HC Deb 25 February 1952 vol 496 cc705-7
53. Mr. A. Fenner Brockway

asked the Secretary of State for Foreign Affairs if, in view of the fact that the Egyptian Ministry of Foreign Affairs has published a record of conversations on 5th and 6th June, 8th July and 3rd and 14th August, 1950, between Field-Marshal Sir William Slim, Mr. Chapman Andrews, British Minister in Cairo, Sir Ralph Stevenson, British Ambassador, Air Commodore Hayes and Moustafa el Nahas Pasha, Mohamed Salah ed Din Bey, Moustafa Nosrat Bey, and Group Captain Ibrahim Gazzarine, he will publish a record of these and subsequent conversations as a White Paper.

Mr. Selwyn Lloyd

No, Sir. As the hon. Member will be aware, subsequent Anglo-Egyptian conversations on the defence of the Suez Canal and on the Sudan were recorded in a White Paper (Command 8419) presented last November. The conversations to which he refers were of an informal and technical nature and no agreed records were kept.

Mr. Brockway

Could the right hon. and learned Gentleman say whether the record, as published by the Egyptian Government, is accurate, particularly in respect to the alleged statement of Field Marshal Slim that a conflict between Russia and the capitalist countries is inevitable and that Russia is preparing to attack Egypt?

Mr. Lloyd

The account given was not an accurate or agreed account.

Mr. Shinwell

Was the Government informed by the Egyptian Ministry for External Affairs that they intended to publish these informal conversations?

Mr. Lloyd

The answer is, "No."

Mr. Shinwell

Is that not rather serious? Is it not serious if we cannot trust the Egyptian Government in matters of this sort—conversations between accredited representatives of this Government or, at any rate, the Government of this country and the Egyptian Ministry for External Affairs? Surely they should not have published a record of these informal conversations without at any rate acquainting this Government of their intentions?

Mr. Lloyd

What the right hon. Gentleman has just said may well be so; but I do feel that at the present time no useful purpose is served by delving into what happened in August, 1950.

Mr. James H. Hoy

What steps have the Foreign Office taken either to correct or to deny the reports which have been published?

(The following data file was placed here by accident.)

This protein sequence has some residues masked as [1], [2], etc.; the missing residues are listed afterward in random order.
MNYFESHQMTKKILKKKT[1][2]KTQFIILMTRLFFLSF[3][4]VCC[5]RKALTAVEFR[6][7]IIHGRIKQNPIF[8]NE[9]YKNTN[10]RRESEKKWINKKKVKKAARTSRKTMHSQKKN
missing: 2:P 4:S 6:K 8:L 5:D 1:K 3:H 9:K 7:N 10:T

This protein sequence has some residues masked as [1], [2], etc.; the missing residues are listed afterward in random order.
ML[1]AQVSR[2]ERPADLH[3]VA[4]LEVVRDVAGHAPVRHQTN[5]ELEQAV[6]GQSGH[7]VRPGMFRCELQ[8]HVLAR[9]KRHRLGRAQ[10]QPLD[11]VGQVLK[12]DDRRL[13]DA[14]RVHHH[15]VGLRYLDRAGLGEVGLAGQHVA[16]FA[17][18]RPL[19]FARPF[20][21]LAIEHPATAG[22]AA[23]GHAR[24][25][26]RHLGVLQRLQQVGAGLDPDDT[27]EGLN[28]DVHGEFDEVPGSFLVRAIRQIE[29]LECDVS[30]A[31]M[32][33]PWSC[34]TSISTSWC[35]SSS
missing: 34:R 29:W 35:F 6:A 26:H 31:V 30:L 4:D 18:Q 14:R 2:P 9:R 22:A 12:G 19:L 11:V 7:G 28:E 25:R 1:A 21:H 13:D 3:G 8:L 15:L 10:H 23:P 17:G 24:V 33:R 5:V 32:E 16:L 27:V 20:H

Mr. Lloyd

A White Paper was published in this country. [HON. MEMBERS: "Not about this."] It was about a subsequent discussion that took place. But I do suggest that at the present time no useful purpose is served by going into it.

Mr. Hoy

In view of the statement attributed to Field Marshal Slim would it not have been advisable if the Foreign Office had issued a statement in contradiction of that report?

Mr. Emrys Hughes

In reference to the supplementary point made by the ex-Minister of Defence is it not a fact that Socialists used to stand against secret diplomacy?

Mr. Shinwell

Does the right hon. and learned Gentleman understand that the purport of my question is to ascertain why these informal conversations, which were apparently regarded by Field Marshal Slim and his associates as private in character, were placed on record by the Egyptian Government and given publicity, despite the fact that this Government were not informed?

Mr. Lloyd

I agree with what the right hon. Gentleman has just said but I still adhere to the view which I stated previously, that the present time is not a very suitable one for ventilating this kind of controversy.

Mr. Arthur Henderson

In view of the present international situation is this not strictly a matter on which the right hon. and learned Gentleman should state, on behalf of H.M. Government, that they do not accept any suggestion that war is inevitable between the West and Russia? Does he not think they should issue a statement saying that the statement credited to the C.I.G.S. was inaccurate?

Mr. Lloyd

My first answer to the first supplementary of the hon. Gentleman opposite was that the account of the conversations was inaccurate.